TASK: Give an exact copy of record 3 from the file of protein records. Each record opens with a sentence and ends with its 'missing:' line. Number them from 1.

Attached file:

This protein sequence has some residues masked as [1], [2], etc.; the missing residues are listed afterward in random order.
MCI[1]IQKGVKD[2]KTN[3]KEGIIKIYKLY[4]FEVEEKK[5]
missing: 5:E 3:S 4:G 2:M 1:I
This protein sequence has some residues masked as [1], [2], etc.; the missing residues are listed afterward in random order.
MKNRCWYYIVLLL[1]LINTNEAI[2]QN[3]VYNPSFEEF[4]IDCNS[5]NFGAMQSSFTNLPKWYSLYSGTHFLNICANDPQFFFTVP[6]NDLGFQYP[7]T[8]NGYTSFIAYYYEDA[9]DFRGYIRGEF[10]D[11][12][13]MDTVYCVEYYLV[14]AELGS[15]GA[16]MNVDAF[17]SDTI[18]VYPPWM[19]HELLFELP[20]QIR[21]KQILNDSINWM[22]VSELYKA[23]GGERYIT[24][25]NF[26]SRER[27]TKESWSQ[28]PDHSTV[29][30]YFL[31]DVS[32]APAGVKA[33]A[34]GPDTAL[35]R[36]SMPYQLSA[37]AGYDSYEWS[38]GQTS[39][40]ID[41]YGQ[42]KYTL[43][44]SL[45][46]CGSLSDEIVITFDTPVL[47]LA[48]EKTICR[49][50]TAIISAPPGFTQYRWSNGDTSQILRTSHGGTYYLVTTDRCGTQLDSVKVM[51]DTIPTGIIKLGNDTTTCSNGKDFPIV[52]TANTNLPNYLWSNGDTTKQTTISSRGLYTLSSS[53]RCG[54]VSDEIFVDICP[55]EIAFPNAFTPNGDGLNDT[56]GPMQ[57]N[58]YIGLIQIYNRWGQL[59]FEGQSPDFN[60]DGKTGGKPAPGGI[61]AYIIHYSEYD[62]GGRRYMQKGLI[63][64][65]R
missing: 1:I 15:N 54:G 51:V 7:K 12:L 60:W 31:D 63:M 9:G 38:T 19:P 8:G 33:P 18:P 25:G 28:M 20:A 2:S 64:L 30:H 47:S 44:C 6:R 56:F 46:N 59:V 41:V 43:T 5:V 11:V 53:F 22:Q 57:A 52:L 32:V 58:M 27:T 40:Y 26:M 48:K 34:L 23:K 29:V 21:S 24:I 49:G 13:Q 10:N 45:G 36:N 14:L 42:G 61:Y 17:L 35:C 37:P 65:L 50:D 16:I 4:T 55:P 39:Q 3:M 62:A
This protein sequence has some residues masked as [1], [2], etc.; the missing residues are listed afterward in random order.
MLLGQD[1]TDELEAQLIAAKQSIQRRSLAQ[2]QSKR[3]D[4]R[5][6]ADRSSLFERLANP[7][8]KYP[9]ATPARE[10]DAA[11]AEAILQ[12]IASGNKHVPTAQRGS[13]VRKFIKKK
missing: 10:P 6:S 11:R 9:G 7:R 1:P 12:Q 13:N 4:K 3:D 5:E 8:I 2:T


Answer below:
This protein sequence has some residues masked as [1], [2], etc.; the missing residues are listed afterward in random order.
MLLGQD[1]TDELEAQLIAAKQSIQRRSLAQ[2]QSKR[3]D[4]R[5][6]ADRSSLFERLANP[7][8]KYP[9]ATPARE[10]DAA[11]AEAILQ[12]IASGNKHVPTAQRGS[13]VRKFIKKK
missing: 10:P 6:S 11:R 9:G 7:R 1:P 12:Q 13:N 4:K 3:D 5:E 8:I 2:T